Day 1: A Wi-Fi Signal Runs Through It
Two Easterners—my girlfriend E. and I—arrive at the Missoula, Montana, airport to the tableau of a stuffed mountain lion eating a stuffed mountain goat above the baggage carousel. The goat is gasping for its life; the pouncing lion looks insatiable. Meanwhile, a roughly hewn man in a Stetson and duster (many Montanans helpfully reinforce a visitor’s image of their state) calls out to another one, “Bill Cowley, you old sea dog! I haven’t seen you since the Navy!”
“Cut. That’s a wrap,” I want to say to the phantom cameraman filming this Coen brothers western.
We have landed somewhere at the edge of the continental United States to experience a high-end, very mediated encounter with nature at a place called the Resort at Paws Up, 40 minutes from Missoula. In the adventuring industry, E. and I are what are called Soft Adventurers. Literally, we are soft. We don’t exercise more than necessary to remain alive. We both failed the President’s Council on Physical Fitness test under the Reagan administration, an exam which included five difficult activities such as the one-mile run, the right-angle push-up, and the partial curl-up (not partial enough). In a mirror image of the president’s fitness test, we have decided to submit ourselves to five winter activities that we would never imagine doing without a professional staff of coddlers: the lunatic sport of snowmobiling, the debilitating art of snowshoeing, riding on top of a horse, shooting things with a gun, standing ass-deep in a frozen river waiting for the trout to bite. All this will be done underneath Montana’s famously big sky, to the accompaniment of excellent food, a Tolstoy-size wine list, and every creature comfort the Soft Adventurer needs to feel loved in the face of nature’s cruel indifference. Even E.’s dog, Bill, a feisty Jack Russell terrier with no sense of limits, has come to submit himself to an intensive doggie massage at the hands of a professional.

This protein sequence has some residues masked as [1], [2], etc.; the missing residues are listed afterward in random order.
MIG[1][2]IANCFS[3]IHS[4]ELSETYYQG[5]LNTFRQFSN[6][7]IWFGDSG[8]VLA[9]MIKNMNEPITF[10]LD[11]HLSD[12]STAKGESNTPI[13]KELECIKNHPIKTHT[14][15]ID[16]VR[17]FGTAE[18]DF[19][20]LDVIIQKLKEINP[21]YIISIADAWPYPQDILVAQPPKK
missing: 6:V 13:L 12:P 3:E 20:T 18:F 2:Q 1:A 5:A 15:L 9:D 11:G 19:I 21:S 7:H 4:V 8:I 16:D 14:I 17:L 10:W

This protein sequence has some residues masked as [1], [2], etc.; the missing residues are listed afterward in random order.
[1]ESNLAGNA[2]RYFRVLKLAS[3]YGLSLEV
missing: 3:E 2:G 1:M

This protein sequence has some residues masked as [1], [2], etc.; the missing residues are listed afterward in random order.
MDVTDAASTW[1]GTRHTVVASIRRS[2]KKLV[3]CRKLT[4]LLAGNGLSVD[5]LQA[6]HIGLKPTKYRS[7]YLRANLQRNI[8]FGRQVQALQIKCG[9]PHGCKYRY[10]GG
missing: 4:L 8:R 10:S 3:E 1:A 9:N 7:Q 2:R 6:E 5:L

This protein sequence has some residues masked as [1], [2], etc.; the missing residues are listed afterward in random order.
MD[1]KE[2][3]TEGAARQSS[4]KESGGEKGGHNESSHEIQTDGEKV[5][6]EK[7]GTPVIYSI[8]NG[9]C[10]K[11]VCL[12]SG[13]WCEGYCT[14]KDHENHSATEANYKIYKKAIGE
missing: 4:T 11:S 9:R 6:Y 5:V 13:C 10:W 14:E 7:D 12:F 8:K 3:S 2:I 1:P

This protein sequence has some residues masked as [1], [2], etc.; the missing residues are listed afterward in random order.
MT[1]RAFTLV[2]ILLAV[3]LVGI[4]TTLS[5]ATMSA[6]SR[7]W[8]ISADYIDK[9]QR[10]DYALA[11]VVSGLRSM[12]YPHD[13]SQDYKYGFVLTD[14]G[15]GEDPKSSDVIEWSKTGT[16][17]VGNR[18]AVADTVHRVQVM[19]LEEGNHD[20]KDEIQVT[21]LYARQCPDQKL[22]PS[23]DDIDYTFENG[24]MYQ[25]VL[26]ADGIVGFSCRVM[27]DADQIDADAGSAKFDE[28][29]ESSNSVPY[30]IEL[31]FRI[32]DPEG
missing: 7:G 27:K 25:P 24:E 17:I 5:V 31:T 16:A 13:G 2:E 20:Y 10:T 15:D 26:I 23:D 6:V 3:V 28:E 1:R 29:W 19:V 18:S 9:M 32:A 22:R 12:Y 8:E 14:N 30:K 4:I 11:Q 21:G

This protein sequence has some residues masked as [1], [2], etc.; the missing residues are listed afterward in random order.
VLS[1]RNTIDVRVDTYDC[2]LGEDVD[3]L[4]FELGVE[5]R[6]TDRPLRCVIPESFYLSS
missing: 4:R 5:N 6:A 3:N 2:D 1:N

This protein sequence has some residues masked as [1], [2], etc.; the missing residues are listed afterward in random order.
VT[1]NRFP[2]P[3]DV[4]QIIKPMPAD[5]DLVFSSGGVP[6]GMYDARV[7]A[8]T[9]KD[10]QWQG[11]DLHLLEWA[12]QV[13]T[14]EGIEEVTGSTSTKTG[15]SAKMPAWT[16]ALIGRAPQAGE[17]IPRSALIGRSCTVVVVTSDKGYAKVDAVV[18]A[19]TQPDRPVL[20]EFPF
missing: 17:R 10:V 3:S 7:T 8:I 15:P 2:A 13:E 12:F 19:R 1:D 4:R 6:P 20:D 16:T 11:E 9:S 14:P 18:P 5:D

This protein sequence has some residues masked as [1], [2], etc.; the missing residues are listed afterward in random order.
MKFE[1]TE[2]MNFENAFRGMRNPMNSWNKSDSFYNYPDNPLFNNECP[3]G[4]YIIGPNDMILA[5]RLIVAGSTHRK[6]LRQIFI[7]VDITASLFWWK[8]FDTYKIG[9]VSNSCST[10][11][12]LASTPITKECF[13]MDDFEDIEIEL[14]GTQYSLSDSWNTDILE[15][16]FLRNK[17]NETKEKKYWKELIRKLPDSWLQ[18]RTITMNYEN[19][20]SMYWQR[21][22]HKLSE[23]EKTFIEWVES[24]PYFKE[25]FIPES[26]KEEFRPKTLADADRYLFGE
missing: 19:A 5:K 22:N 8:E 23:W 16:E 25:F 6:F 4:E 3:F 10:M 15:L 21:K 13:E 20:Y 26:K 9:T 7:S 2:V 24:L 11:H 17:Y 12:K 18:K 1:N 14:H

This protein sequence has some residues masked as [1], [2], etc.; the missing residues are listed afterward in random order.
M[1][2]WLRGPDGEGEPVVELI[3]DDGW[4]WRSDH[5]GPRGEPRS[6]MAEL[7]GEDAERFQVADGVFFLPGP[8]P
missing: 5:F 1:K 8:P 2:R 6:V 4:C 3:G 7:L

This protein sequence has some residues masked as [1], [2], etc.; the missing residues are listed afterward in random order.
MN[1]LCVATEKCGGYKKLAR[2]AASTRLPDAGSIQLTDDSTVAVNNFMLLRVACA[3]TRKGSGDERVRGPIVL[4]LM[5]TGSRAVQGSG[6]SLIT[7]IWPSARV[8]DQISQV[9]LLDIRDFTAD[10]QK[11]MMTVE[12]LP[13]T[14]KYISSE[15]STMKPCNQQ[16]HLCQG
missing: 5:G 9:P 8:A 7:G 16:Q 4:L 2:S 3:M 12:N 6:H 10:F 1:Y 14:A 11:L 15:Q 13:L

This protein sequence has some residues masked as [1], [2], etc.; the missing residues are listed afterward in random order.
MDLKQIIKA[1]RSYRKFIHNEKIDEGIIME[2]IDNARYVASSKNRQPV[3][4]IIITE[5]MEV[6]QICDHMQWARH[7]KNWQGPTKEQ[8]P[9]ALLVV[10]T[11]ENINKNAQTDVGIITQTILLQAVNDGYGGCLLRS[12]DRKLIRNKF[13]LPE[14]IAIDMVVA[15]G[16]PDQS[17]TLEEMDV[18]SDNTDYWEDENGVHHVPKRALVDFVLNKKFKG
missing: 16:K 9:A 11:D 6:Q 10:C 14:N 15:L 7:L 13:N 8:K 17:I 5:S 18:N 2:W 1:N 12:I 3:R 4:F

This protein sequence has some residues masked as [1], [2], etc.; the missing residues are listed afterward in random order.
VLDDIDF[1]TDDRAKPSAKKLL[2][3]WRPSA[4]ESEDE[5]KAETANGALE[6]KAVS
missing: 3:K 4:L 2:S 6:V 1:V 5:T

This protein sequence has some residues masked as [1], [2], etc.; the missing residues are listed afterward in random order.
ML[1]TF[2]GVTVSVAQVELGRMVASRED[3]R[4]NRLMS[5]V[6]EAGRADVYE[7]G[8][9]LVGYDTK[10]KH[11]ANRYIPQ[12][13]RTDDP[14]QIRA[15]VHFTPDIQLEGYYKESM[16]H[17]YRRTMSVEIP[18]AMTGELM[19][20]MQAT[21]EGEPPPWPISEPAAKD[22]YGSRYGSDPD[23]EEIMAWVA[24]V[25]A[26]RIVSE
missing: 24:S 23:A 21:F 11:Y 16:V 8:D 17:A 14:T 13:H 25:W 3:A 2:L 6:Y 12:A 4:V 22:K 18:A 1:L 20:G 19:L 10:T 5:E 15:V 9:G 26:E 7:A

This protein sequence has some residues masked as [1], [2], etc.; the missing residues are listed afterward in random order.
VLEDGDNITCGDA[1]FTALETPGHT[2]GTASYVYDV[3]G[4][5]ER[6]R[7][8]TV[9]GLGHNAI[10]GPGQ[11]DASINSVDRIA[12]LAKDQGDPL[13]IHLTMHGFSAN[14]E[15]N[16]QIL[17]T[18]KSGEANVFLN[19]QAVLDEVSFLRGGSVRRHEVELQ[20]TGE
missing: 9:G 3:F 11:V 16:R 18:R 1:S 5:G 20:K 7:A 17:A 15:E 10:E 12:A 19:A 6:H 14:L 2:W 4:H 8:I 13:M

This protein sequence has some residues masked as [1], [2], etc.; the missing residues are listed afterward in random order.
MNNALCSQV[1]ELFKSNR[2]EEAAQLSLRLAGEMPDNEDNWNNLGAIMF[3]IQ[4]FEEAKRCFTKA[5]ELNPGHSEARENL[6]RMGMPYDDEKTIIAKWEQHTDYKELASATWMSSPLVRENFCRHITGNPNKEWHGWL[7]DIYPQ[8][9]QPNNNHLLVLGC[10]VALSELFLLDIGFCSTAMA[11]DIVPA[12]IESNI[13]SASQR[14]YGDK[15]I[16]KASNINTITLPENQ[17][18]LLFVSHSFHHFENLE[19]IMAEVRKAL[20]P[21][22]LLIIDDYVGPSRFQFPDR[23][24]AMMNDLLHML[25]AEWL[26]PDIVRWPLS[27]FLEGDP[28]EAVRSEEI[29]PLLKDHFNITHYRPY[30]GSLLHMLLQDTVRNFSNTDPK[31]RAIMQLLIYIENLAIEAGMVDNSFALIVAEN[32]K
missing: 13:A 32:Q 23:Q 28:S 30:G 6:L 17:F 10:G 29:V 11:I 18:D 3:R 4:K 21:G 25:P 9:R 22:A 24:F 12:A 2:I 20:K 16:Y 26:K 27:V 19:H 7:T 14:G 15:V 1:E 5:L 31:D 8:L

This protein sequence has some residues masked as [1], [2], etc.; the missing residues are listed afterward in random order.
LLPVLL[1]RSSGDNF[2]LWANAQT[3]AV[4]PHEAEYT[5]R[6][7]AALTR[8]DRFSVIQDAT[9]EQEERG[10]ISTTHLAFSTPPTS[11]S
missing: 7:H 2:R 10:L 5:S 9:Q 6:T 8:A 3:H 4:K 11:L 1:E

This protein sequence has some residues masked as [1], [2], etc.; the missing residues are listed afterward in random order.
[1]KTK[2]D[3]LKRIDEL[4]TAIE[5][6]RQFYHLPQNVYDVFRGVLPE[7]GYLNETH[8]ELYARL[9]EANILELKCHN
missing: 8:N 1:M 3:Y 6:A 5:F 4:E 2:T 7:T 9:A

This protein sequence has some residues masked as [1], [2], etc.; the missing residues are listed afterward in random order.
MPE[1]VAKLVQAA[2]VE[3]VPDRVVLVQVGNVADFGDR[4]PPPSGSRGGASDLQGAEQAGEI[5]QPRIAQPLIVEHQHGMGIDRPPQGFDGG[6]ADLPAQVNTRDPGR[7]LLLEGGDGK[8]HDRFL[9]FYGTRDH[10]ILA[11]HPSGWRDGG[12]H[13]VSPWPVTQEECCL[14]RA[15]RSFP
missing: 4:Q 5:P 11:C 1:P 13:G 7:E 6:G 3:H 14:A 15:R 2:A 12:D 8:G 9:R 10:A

Yawning from the endless plane ride, we pull up to a Paws Up Big Timber cabin, a nearly 1,500-square-foot spread towering over four private acres of land. The houses are named after fly-fishing flies—the Frog Knobbler, Glimmer Stone, the Bunyan Bug, and our very own Pan Fish Popper, with the hot tub gurgling away on the front porch. Inside, the décor is Ponderosa modern: from the photos of cowboys learning the ropes to the cowhide rugs, couches big enough to seat the cast of Bonanza, and the Last Best Bed™ (more on the constant trademarking later), which, like an SUV, can be reached with the aid of a stepladder. Lurking amid this Brobdingnagian setup is a kind of induced homeliness. Nothing has been spared—from the satellite TV to the heated floors in the bathroom to the all-important Wi-Fi signal, which I try to catch with my temperamental iPhone. In advance of tomorrow’s snowmobiling adventure, I read the “Wisconsin Snowmobiles Fatality Summary—2007/2008 Season” and several online articles such as “Why Are There So Many Michigan Snowmobile Fatalities?” (yes, pray tell, why?) and “Montana Avalanche Victim Survives an 8-Hour Burial.” Throughout the night, I can hear E. quaking and mumbling next to me as she dreams about flying off a mountain. Outside, the deathly darkness of a rural night; inside, two figures twisting and turning across their monstrous, hovering bed with its 300-thread-count linens and badger-size pillows. Only Bill the Dog will know the sleep of the righteous.